It is the capacity to represent an amino acid or to possess information that makes DNA so unique and perplexing because information, symbolic representation and meaning is neither identical nor determined by physical and chemical properties.
Suppose you gave a knowledgeable chemist a DNA strand and asked them to give you the full chemical properties of it they would tell you things such as its molecular weight, electronegativity, polarity, type of intermolecular and intra-molecular bonds present. However they could never deduce that a specific number of nucleotides represents some specific amino acid. They could never conclude that there is a genetic code present even if they had all the physical and chemical facts about the DNA strand. The fact that lysine is coded for by a specific order of adenines in a row is not determined by the chemical properties of adenine. What chemical properties are present in three nucleotides of adenine that is not present in 1, 4, or 7 adenines that gives it the capacity to represent the amino acid lysine. There is simply none – the chemical properties present in three nucleotides are precisely the same as those present in 1,2, or 4 nucleotides. There is no chemical property that could possibly explain how or why a certain type of molecule “represents” some other type of specific molecule. Representation, information and content is not a physiochemical property. As Michael Polanyi says, “chemical structures established by the stabilizing powers of chemical bonding have no appreciable information content”. The chemical facts do not determine the symbolic representation facts.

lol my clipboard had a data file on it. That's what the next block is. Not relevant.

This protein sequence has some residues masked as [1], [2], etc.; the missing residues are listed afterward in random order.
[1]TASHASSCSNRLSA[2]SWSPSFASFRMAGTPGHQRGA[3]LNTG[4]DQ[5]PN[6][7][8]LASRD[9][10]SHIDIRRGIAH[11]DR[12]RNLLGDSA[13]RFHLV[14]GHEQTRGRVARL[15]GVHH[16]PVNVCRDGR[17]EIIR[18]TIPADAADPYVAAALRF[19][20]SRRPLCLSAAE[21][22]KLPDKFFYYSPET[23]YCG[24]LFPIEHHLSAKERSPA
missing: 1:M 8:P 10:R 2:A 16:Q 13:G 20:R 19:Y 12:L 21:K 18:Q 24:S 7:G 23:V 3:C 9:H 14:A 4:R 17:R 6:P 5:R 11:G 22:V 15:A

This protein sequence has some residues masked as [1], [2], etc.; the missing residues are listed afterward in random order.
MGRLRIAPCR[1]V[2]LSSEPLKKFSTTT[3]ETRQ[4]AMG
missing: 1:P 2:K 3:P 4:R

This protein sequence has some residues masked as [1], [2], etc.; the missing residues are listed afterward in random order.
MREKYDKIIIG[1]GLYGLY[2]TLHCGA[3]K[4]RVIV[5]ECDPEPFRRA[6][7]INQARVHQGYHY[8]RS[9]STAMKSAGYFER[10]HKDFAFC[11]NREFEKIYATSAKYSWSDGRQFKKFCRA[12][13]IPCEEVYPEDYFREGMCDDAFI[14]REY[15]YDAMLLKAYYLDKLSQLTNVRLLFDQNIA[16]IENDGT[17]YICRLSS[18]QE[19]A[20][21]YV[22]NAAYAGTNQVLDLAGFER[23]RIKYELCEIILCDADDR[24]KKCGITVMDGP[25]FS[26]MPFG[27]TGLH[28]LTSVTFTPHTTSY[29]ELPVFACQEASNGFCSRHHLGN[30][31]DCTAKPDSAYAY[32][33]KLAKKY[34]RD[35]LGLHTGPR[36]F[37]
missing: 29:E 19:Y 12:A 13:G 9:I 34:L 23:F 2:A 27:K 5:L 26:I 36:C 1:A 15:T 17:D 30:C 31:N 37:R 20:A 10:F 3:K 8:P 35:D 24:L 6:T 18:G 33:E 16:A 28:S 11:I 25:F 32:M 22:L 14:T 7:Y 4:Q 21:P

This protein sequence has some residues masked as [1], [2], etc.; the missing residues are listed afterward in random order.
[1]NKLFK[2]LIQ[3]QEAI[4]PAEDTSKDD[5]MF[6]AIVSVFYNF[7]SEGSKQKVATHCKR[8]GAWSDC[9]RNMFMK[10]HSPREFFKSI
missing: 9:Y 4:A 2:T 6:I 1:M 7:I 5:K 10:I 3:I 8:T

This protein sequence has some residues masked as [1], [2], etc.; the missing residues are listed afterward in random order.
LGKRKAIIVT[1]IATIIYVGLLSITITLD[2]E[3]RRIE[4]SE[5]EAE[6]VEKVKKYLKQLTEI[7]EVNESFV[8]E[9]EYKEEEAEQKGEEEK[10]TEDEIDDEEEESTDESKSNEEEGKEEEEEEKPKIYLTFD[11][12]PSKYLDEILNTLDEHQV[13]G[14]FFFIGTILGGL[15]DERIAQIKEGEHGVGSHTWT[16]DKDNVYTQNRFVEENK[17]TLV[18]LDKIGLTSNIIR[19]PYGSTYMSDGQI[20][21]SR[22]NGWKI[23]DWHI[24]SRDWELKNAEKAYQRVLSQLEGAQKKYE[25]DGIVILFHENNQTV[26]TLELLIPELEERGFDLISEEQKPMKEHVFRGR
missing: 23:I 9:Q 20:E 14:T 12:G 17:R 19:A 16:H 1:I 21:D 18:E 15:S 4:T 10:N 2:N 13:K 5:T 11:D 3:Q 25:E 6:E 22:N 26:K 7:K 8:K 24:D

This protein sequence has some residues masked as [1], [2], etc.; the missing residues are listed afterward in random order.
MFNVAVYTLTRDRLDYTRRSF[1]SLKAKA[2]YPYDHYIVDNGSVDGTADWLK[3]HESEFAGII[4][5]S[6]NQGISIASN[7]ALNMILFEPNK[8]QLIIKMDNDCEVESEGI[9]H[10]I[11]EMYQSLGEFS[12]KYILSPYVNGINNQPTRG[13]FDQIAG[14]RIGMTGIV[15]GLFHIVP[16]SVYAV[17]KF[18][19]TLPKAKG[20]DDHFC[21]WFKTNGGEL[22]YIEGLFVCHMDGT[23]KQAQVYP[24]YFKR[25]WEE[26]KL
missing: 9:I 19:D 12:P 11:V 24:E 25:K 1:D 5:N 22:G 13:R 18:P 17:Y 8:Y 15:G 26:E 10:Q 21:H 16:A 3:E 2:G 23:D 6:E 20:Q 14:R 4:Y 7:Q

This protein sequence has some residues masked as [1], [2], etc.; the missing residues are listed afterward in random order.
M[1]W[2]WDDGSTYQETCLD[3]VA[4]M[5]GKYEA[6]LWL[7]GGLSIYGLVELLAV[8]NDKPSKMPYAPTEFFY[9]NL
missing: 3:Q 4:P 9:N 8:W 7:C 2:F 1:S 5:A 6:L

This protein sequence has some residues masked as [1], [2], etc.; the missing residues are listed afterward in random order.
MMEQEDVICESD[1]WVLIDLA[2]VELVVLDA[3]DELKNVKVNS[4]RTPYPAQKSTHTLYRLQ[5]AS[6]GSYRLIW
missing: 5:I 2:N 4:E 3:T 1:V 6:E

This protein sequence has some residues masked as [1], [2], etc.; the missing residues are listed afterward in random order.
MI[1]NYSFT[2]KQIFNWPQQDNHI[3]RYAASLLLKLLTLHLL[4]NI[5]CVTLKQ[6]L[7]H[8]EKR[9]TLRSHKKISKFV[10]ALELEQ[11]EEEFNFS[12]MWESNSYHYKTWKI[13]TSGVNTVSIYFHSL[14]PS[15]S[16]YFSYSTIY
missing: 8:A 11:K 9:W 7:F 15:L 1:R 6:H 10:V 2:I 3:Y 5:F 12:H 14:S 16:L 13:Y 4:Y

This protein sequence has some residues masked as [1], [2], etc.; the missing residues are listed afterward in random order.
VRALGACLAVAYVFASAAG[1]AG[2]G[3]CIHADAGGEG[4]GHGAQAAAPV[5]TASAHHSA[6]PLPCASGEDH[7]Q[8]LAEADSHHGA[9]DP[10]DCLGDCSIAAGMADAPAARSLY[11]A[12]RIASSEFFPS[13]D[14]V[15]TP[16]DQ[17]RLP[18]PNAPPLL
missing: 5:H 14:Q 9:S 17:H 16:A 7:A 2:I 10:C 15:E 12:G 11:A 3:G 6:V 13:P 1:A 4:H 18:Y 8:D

Another way to illustrate this point: Imagine giving a DNA strand such as (CGCAGC) to a biochemist who knows all about the genetic code and asking them to tell you which amino acids are represented by the DNA strand. The problem is they could give you all of the physiochemical properties about the DNA strand such as its molecular weight, bond angles and bond lengths, type of bonds, activation energy to break the bonds however when it came to telling you which amino acids are represented by the DNA strand there are a number of possible interpretations all equally possible but mutually exclusive.
First interpretation could be [CGC] is Arginine and [AGC] is Serine. Second interpretation could be the strand is broken in between a codon and that C[GCA]GC only represents one amino acid. Therefore in this case GCA is Alanine. Third interpretation could be the strand contains one codon starting from the third nucleotide CG[CAG]C and in this case (CAG) is Glutamine.